This student makes a great point about knowledge sources and I would say that technology is the only effective way to satisfy this need:

Student advocates for diverse sources

If students and teachers don’t have ready access to fast reliable technology and the net, they are not plugged into the largest information resource of all time!  Education is a mind-altering “technology” and

“With the exception of alphabets and number systems, the Net may well be the single most powerful mind-altering technology that has ever come into general use.  At the very least, it’s the most powerful that has come along since the book.” The Shallows (kindle 1991)

Learning is a process of rewiring or altering the brain.  New pathways are formed, old ones are trimmed, and so it goes.  This is the process that our education system is meant to stimulate. 

“Printing gave humanity the written word. The Web makes everyone a publisher. Printing enabled the distribution of knowledge. The Web provides a platform for networking human minds.  Printing allowed people to know. The Web enables people to collaborate and to learn collectively.” Macrowikinomics (kindle 566)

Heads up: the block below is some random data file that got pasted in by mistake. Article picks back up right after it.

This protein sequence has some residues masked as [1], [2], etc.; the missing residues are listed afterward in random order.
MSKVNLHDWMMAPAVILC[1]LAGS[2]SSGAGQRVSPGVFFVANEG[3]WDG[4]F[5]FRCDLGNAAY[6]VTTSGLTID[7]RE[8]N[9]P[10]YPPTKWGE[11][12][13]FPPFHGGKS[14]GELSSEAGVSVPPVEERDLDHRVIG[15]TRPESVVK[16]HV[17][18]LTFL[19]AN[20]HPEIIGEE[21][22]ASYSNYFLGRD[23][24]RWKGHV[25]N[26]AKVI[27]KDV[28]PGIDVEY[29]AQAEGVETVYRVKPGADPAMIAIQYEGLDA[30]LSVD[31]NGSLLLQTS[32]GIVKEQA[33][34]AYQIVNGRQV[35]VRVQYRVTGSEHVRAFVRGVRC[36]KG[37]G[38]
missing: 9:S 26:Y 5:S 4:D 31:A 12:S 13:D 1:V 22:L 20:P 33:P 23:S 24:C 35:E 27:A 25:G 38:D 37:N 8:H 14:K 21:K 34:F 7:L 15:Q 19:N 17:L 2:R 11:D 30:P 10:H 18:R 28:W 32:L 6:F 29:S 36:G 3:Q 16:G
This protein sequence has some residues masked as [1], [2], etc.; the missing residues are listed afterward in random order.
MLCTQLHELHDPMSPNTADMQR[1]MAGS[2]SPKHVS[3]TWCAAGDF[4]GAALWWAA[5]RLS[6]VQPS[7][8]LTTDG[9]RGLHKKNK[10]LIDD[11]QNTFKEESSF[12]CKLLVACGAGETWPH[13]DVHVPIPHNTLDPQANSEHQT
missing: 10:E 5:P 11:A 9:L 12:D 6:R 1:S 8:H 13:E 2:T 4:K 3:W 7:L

Education needs to shift from a filling of minds to a system the prepares young people to generate, synthesize, analyze, and share knowledge. 

“Answering questions like ‘When was the War of 1812?’ is a useless skill in an always-on Wikipedia world.” Linchpin (kindle 789). 

Some filling is certainly necessary to provide a core or base level of recallable knowledge and to pass on culture, but we really need to be thoughtful about what is necessary to “know” as there isn’t time anymore to learn everything knowable and this is accelerating exponentially.

“The more knowledge you generate, the more you can generate. And the engine that is driving prosperity in the modern world is the accelerating generation of useful knowledge.”  Rational Optimist (kindle 3466)

I hope we all agree that we have a moral imperative to educate the next generation.  Our prosperity has been largely supported through an investment in an increasingly educated citizenry.  The really cool thing about sharing our knowledge and wisdom with others (what teachers do every day…) is